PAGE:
Supreme Court rejects suit against Colorado over marijuana law

Daily News Article   —   Posted on March 23, 2016

Supreme Court rejects suit against Colorado over marijuana law

Oklahoma Attorney General Scott Pruitt

(compiled from articles by Lawrence Hurley, Reuters and David G. Savage, LA Times) – [By a 6-2 vote], the Supreme Court on Monday threw out a lawsuit filed by the states of Nebraska and Oklahoma against their neighbor Colorado over a law approved as a ballot initiative by Colorado voters in 2012 that allows the recreational use of marijuana.

The court declined to hear the case filed by Nebraska and Oklahoma, which said that marijuana is being smuggled across their borders and noted that federal law still prohibits the drug. “The state of Colorado authorizes, oversees, protects and profits from a sprawling $100-million-per-month marijuana growing, processing and retailing organization that exported thousands of pounds of marijuana to some 36 states in 2014,” they said. “If this entity were based south of our border, the federal government would prosecute it as a drug cartel.”

They argued that Colorado’s law violates the federal Controlled Substances Act, which treats marijuana as a dangerous drug and forbids its sale or use. They urged the Supreme Court to take up the issue as an “original” matter and declare that Colorado’s law was preempted by the federal drug laws. They contended that drugs such as marijuana threaten the health and safety of children and argued that Colorado had created “a dangerous gap” in the federal drug control system.

Colorado stands by its law. It noted that the Obama administration has indicated the federal government lacks the resources and inclination to enforce fully the federal marijuana ban.

“The fact remains – Colorado marijuana continues to flow into Oklahoma in direct violation of federal and state law,” Oklahoma Attorney General Scott Pruitt said after the court’s action.

us map state capitals

Colorado should stop refusing to take reasonable steps to prevent the flow of marijuana outside of its borders and the Obama administration should enforce federal law against marijuana, Pruitt added.

Nebraska Attorney General Doug Peterson expressed disappointment with the Supreme Court’s action, but said it does not bar new challenges to Colorado’s law in federal court.

Colorado has said that the Supreme Court was not the proper place to resolve the case. The lawsuit by Oklahoma and Nebraska was filed under the court’s “original jurisdiction,” which allows justices hear to disputes between states that are not first reviewed by lower courts. (SEE “Background” below for more on original jurisdiction.)

Colorado Attorney General Cynthia Coffman said the legal questions surrounding her state’s law “still require stronger leadership from Washington.”

Washington state also voted in 2012 to legalize recreational marijuana use by adults, while Oregon, Alaska and the District of Columbia followed in 2014.

Last year, the justices asked U.S. Solicitor Gen. Donald Verrilli to weigh in on the interstate legal battle over marijuana, and in December, he urged the court to turn away the lawsuit. Nebraska and Oklahoma have not suffered a “direct injury” from their neighbor to the West, he said, and they remain free to vigorously police marijuana in their states.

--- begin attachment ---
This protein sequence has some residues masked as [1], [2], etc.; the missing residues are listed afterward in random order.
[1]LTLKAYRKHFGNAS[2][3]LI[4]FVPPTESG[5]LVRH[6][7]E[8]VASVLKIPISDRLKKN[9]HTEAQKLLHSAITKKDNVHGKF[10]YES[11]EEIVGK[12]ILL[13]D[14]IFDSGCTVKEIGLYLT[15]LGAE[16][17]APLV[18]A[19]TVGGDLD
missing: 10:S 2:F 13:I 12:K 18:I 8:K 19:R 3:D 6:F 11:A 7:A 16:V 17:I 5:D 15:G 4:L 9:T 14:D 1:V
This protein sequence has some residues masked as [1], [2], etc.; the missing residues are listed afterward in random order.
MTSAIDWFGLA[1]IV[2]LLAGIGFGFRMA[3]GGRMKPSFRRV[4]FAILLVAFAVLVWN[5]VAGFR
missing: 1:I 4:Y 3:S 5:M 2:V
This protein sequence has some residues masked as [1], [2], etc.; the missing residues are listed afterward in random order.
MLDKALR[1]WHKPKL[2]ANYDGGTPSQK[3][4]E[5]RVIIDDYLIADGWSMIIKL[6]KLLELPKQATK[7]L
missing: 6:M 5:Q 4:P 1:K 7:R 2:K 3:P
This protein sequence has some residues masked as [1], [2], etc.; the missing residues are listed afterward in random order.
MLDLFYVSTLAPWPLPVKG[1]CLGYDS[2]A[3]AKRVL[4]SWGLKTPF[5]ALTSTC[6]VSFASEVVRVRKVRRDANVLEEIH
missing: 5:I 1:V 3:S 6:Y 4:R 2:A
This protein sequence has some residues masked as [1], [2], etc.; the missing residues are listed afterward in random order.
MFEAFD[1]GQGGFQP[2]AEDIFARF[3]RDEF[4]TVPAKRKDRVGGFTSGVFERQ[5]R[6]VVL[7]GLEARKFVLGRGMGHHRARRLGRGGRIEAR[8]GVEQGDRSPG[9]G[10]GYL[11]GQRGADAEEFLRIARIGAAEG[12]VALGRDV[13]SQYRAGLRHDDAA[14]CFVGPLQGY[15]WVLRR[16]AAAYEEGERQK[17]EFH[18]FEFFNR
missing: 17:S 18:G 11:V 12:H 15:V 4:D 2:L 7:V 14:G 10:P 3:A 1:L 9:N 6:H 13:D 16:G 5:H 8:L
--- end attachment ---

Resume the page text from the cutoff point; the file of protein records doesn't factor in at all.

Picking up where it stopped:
In response, the Nebraska and Oklahoma state attorneys said the Justice Department has “turned its back” on enforcing the federal law and is permitting it to be “dismantled by piecemeal nullification.”

“This was a meritless lawsuit, and the court made the right decision,” Mason Tvert of the pro-legalization Marijuana Policy Project said. “States have every right to regulate the cultivation and sale of marijuana, just as Nebraska and Oklahoma have the right to maintain their failed prohibition policies.”

Justices Clarence Thomas and Samuel A. Alito Jr. dissented Monday. “The plaintiff states have alleged significant harms to their sovereign interests caused by another state,” Thomas wrote. “We should let this complaint proceed further rather than denying leave without so much as a word of explanation.”

(Additional reporting from Reuters by Heide Brandes in Oklahoma City)

Compiled from news reports at Reuters and Los Angeles Times. Reprinted here for educational purposes only. May not be reproduced on other websites without permission. 

Questions

1. On what grounds did the states of Nebraska and Oklahoma bring a lawsuit to the U.S. Supreme Court against Colorado? (Why did they file the suit against Colorado?) Be specific.

2. How did Colorado defend its law?

3. How did Oklahoma Attorney General Scott Pruitt respond when the Supreme Court declined to hear the case?

4. What did Nebraska Attorney General Doug Peterson say about the Court’s decision?

5. a) Under what constitutional provision did Oklahoma and Nebraska file the case directly with the Supreme Court?
b) Why were they able to file the suit with the Supreme Court without first taking the suit to a lower court?

6. a) Do you think Oklahoma and Nebraska make a reasonable case for their appeal to the court? Explain your answer.
b) Do you think the Court should have accepted the case? Explain your answer.

7.

  • The U.S. Solicitor General is the third-highest ranking official in the U.S. Department of Justice.
  • The Solicitor General is the person appointed to represent the federal government before the Supreme Court.
  • Last year, the Supreme Court justices asked U.S. Solicitor Gen. Donald Verrilli to weigh in on the interstate legal battle over marijuana, and in December, he urged the court to turn away the lawsuit. Nebraska and Oklahoma have not suffered a “direct injury” from their neighbor to the West, he said, and they remain free to vigorously police marijuana in their states.